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The two main ones that I know are shounen and seinen (if that is how you spell them). I’ve also heard of other names like Isekai and ecchi. I’m not sure what ecchi is, but I think isekai is when you are summoned to another world or something. How do you differentiate between the different types of anime? Is it due to how gory one is or the story?

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Shounen, Seinen, Shoujo and Josei are terms for four of the main demographics that manga and anime are marketed to. Broadly:

  • People aged between about 12 and 18 are in the Shounen demographic if they're male, or Shoujo if they're female.

  • People aged from 18 to about 45 are in the Seinen demographic if they're male, or Josei if they're female.

Ultimately, the distinction between the demographics is based on which manga magazine publishes the work. The more adult genres (seinen and josei) are more likely to cover adult topics and have more explicit depictions of content such as sex and violence, but it's not an absolute thing - Fist of the North Star is much more graphic in its depiction of violence than One Punch Man, for example, but Fist is defined as shounen while OPM is seinen. Osamu Tezuka's manga series Phoenix was published across 3 or 4 different magazines that covered the shounen, seinen and shoujo demographics, although the art style and content varies a bit across them. The age and sex of the lead character can often be a hint to the demographic - it's rare for a seinen manga to have a little girl protagonist, for example - but it's not a guarantee either.

The demographics can intersect with almost all genres - there are shounen romantic comedies and shoujo horrors and josei isekai and practically every other combination if you look hard enough.

Some of the other terms you asked about are better described as genres or subgenres, and in particular:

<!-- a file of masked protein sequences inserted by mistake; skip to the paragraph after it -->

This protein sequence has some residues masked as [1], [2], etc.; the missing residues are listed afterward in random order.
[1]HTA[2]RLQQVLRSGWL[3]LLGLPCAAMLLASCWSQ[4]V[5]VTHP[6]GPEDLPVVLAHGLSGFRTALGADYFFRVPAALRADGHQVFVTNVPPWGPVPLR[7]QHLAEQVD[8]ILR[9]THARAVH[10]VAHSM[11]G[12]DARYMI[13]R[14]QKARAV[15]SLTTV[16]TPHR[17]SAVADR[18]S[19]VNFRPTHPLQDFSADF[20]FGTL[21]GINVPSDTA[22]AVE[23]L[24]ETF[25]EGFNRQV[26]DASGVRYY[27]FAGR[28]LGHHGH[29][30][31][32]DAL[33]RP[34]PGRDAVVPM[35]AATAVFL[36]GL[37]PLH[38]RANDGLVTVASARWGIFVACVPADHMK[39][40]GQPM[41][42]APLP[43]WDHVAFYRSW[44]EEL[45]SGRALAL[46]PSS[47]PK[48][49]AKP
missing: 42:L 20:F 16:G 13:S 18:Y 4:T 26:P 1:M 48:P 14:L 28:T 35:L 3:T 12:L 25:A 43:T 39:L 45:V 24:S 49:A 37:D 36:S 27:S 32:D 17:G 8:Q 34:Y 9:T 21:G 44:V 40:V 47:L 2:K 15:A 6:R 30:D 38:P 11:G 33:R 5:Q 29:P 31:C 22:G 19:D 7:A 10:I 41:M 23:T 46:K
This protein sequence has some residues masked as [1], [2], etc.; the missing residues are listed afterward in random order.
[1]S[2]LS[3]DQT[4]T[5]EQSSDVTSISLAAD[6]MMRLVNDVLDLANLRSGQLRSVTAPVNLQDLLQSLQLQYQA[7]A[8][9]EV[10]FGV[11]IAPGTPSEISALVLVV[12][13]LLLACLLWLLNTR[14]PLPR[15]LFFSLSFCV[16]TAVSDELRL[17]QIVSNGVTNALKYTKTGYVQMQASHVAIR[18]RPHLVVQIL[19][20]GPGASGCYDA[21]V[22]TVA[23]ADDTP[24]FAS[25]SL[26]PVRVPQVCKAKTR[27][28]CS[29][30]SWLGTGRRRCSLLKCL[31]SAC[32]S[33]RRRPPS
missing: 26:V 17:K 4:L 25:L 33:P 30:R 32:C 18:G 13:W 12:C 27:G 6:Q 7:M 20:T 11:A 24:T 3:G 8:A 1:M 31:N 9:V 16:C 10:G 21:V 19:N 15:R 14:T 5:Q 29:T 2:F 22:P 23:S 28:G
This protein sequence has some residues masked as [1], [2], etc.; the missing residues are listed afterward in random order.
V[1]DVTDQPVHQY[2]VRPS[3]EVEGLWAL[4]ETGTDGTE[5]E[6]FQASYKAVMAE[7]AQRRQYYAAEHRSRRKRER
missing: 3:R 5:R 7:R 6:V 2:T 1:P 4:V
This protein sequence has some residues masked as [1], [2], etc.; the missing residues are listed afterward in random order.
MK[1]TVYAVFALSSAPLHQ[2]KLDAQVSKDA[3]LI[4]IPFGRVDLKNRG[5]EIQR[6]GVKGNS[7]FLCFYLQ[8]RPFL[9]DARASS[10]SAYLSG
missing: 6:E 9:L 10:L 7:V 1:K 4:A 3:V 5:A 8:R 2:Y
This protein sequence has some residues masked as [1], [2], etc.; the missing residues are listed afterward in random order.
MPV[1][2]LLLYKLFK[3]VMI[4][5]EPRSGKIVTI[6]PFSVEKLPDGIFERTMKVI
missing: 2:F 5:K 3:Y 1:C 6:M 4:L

• Isekai literally means "other world" and refers to stories where a person is transported to a different world. Most commonly, a person from Earth is sent to a fantasy world, sometimes as a reincarnation, but at this point "Japanese schoolgirl dies and is reincarnated as a character in a dating simulation video game" is a rapidly growing sub-genre. "Reverse Isekai" is sometimes used to describe stories where characters from a fantasy world are pulled to Earth, but it's not quite as broadly known.

  • Ecchi comes from the Japanese pronunciation of the letter "H" (for "Hentai", meaning perverted, but is also a general euphemism for sex or sexual topics). Ecchi manga are ones with lots of flashes of adult content without being overly explicit with them. They're usually comedies, often rom-coms, and most frequently targeted to older teens (so they do tend to land on the border of shounen and seinen).

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  • Good answer, although I'd argue that seinen does quite often involve little girl protagonists - see Gochumon wa Usagi desu ka, Slow Start, K-On! etc. A lot of the lightest, fluffiest moe "bishoujo zoo" stuff happens to be seinen, particularly by virtue of 4-koma magazines (prominently Manga Time serials) often having the senien designation. While as stated in the answer, the level of violence and gore is often a decent indicator of shounen vs. seinen for more actiony works, the same designation for moe fluff is often a crapshoot, given solely on the basis of the magazine demographic.
    – mantra
    Mar 22 at 0:23
  • That's very true, and I probably didn't explain just how much some genres can sit firmly in a demographic that, at first glance, doesn't match it.
    – ConMan
    Mar 22 at 22:11

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